nociceptive


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Related to nociceptive: allodynia, nociceptive reflex

no·ci·cep·tive

 (nō′sĭ-sĕp′tĭv)
adj.
1. Causing pain. Used of a stimulus.
2. Caused by or responding to a painful stimulus: a nociceptive spinal reflex.

[From nociceptor.]

nociceptive

(ˌnəʊsɪˈsɛptɪv)
adj
(Physiology) causing or reacting to pain
[C20: from Latin nocēre to injure + (re)ceptive]
ThesaurusAntonymsRelated WordsSynonymsLegend:
Adj.1.nociceptive - caused by or in response to pain; "a nociceptive spinal reflex"
sensitive - responsive to physical stimuli; "a mimosa's leaves are sensitive to touch"; "a sensitive voltmeter"; "sensitive skin"; "sensitive to light"
References in periodicals archive ?
In transmission, nociceptive transmission is modulated.
On the other hand, TMD can be considered a potential perpetuating factor for migraine because it acts as a constant nociceptive input that contributes to maintaining central sensitization and abnormal pain processes.
In pathological states, the relaying of noxious input by the nervous system is corrupted, resulting in abnormal nociceptive signaling and an aberration in pain responses (8).
The ablation resulted in hypersensitivity to acute nociceptive stimulation, exacerbated behavioral changes to chronic immobilization, and enhanced sodium absorption (3-5).
8] The venom-induced vasosensory reflex responses lasts longer than the other nociceptive agonists (capsaicin/anandamide/[alpha] [beta]Me-ATP)-induced responses.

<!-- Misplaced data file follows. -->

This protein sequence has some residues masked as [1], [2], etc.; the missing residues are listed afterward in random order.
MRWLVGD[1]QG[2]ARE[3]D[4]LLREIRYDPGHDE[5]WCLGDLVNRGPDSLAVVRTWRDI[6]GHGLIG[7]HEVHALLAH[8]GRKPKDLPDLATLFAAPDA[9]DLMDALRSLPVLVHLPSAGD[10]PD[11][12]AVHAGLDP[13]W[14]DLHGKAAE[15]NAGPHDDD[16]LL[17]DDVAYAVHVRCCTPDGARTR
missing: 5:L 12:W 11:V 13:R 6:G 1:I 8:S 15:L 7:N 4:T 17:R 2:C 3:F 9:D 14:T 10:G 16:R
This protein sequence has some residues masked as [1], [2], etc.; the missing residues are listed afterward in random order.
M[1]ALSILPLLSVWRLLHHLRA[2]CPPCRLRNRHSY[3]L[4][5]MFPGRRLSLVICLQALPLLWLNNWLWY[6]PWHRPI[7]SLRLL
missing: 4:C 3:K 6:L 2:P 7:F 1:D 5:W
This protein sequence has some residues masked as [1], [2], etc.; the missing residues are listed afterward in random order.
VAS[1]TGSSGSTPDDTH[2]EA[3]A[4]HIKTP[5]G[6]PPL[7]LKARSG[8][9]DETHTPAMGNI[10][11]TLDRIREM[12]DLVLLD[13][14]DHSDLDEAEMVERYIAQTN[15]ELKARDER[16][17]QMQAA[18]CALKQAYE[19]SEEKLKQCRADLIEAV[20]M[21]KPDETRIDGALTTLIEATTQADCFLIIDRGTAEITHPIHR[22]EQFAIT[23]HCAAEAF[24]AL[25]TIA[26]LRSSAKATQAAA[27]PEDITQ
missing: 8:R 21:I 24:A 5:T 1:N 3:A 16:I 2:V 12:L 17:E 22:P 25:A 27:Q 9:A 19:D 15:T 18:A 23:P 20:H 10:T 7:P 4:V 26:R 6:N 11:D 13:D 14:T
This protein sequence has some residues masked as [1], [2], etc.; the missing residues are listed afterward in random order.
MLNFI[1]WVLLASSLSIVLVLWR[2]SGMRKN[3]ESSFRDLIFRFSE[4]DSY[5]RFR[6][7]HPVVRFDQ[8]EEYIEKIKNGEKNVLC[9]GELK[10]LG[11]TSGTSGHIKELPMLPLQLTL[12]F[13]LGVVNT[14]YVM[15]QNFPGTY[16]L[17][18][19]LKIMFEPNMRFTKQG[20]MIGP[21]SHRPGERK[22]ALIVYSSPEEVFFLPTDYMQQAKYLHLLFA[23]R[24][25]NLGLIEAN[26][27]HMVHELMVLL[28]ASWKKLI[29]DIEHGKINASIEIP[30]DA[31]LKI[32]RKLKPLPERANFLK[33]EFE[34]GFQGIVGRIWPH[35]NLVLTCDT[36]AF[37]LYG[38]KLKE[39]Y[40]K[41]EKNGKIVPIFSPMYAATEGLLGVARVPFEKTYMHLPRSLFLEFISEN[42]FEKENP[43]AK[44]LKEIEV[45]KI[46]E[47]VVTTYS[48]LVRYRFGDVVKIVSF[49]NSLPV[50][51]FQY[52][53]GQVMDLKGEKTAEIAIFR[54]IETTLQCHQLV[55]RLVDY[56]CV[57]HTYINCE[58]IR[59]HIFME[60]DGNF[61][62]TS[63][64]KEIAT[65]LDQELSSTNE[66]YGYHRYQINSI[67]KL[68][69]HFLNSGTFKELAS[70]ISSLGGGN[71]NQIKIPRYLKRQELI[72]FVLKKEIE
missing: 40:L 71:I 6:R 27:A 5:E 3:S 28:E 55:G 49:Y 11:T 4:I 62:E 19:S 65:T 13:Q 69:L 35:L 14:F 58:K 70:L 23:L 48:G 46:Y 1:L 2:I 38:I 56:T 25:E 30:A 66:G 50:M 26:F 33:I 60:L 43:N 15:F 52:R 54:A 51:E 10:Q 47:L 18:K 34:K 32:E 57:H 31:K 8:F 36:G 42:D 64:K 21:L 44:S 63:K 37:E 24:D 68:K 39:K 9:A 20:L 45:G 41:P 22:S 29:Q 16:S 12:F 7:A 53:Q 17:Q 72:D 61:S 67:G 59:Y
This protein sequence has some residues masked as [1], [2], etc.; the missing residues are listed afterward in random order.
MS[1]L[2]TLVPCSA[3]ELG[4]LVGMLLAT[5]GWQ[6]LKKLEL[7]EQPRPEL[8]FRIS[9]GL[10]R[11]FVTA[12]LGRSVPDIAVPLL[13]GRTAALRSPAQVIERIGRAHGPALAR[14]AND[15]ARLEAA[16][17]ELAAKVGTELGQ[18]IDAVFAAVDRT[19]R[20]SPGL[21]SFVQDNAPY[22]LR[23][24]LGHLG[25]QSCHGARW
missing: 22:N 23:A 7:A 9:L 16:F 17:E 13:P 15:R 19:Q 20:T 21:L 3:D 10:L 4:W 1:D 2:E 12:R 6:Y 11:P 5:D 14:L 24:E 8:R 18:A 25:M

New findings suggest that nociceptive sensory neurons (nociceptors) might regulate the development of immune responses.
Until recently, it was assumed that chronic pain worked much the same way as acute pain and was caused by ongoing nociceptive input in the periphery, but research has shown us that the central nervous system can play a large role in the modulation of nociception.
Nociceptive processes in craniofacial muscles are believed to play a role in the development and maintenance of TTH.
Nociceptive pain (resulting from inflammatory mediators) and neuropathic pain (secondary from injury and/or dysfunction of the somatosensory system) are frequent, as well as other sensory disturbances.
The objective of the technique was to shrink collagen fibrils by coagulating neural and inflammatory tissues of the disc, thus decreasing nociceptive input from the painful disc.
Dexamethasone, a steroid with anti-inflammatory properties block the nociceptive impulse transmission along the unmyelinated C fibres (11) and suppressing ectopic neuronal discharge.